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P3s and Political Risk: Why Miami-Dade’s P3s Can Weather Political Climates

Albert E. Dotson, Jr.

In an election year, investors pay careful attention to the political environments of jurisdictions that are seeking to develop public private partnerships (“P3” or “PPP”). Investment in pursuing a public infrastructure project could be affected by changing political preferences, thus adding extra risks. As such, investors are sure to invest in states and partner with governments that are ready and friendly to P3s. Readiness reflects an established procurement, regulatory, and policy framework that enables the government to procure P3 projects. Friendliness connotes willingness and drive to identify and successfully procure P3 projects.

Aon’s P3-POINT, a survey that was shared with more than 1,000 P3 industry leaders, is a tool that was designed to assess a jurisdiction’s readiness and friendliness to ascertain which jurisdictions are the most certain, from a political perspective, to have a successful procurement process for P3 projects and which  are less certain to do so. On a scale of not certain to more certain, Aon rated Florida as a jurisdiction that is certain to successfully complete a P3 procurement process.

Such a rating can allay concerns that investors may have about pursuing P3 projects in Florida. As explained in the Bipartisan Policy Center’s recent whitepaper on P3s, when a jurisdiction has demonstrated the ability and desire to complete projects without delay or cancellation, investors can rest assured that the efforts they devote to bidding on the projects will not be in vain. When investors can have confidence that changes in the political and regulatory environment will not derail P3 projects, they are more willing to commit the time and intellectual capital that is needed to pursue the bids that are issued for P3 projects. Investors need assurances regarding delays and political climate because by nature, P3s are predicated upon a mutual allocation of risk, costs, and benefits between the private party and the public body. When the leaders and stakeholders of the public body are not fully informed about the merits of a P3 or its value and focus more on the costs and risks, it could lead to political reactions that cause project delays or cancellations, resulting in financial losses for the private investors.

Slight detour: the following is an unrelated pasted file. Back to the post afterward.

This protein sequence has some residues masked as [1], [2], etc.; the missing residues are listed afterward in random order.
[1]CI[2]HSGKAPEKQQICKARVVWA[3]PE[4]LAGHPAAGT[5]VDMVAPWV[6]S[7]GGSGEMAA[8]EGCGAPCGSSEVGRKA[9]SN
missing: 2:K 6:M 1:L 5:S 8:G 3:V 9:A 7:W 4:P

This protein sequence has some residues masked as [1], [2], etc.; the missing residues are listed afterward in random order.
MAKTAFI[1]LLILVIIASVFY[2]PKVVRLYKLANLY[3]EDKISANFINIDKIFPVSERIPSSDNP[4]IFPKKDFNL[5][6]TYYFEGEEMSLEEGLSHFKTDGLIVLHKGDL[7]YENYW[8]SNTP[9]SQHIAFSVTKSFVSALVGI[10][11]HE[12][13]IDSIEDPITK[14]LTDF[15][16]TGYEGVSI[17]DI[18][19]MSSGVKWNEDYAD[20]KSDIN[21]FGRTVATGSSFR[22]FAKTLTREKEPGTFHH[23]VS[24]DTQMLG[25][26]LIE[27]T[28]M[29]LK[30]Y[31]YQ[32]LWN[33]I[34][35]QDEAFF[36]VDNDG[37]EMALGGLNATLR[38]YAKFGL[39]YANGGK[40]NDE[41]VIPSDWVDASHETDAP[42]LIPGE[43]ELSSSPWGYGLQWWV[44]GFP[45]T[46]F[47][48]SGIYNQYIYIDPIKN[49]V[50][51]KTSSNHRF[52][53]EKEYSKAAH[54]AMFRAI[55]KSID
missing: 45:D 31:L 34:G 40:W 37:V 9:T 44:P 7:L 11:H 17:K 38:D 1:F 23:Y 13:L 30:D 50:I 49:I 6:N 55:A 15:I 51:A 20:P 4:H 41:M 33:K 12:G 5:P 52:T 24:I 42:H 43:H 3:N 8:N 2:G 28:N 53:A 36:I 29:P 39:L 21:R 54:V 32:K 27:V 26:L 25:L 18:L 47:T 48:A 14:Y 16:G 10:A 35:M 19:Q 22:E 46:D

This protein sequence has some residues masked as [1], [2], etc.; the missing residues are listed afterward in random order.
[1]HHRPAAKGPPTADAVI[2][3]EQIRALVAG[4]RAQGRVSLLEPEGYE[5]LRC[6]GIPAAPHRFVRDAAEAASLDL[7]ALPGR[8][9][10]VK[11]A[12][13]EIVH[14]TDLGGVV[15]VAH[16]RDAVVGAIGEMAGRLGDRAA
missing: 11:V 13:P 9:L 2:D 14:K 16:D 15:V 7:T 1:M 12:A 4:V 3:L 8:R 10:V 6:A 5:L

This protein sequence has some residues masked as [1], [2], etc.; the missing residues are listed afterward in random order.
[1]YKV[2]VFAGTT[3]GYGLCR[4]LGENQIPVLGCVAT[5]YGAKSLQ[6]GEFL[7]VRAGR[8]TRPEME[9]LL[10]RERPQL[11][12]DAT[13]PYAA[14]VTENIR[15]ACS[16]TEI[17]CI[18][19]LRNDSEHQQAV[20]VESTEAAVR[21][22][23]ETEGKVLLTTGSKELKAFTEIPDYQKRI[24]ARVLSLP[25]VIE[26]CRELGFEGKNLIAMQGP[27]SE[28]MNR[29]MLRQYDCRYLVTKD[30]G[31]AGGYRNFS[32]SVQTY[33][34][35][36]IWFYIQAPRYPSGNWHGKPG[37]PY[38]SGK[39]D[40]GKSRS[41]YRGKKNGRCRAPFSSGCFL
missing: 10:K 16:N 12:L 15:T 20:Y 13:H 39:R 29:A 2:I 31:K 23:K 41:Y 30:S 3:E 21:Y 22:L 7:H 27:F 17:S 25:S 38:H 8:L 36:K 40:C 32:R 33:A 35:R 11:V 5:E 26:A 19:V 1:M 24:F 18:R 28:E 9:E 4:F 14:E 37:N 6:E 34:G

Like the State of Florida, Miami-Dade County has undertaken several of the recommended actions that reflect a readiness and friendliness to engage in P3s and withstand political changes, including the adoption of P3 legislation that serves as an enabling framework, the establishment of a P3 Task Force to outline best practices, and the inventorying of prime public assets, such as the County’s intricate water and sewer infrastructure and transportation system, which are in need of significant upgrades. As Miami-Dade continues to assess its P3 project pipeline, it will identify and pursue projects that are attractive to private investors and tied to a clear public benefit, proving that it is a willing and proactive partner that is certain to successfully complete P3 projects.

Miami-Dade can continue to attract private partners to help it meet its infrastructure challenges because it can demonstrate that it will continue to have a P3 friendly environment and the political will to effectively implement the P3 procurement method.

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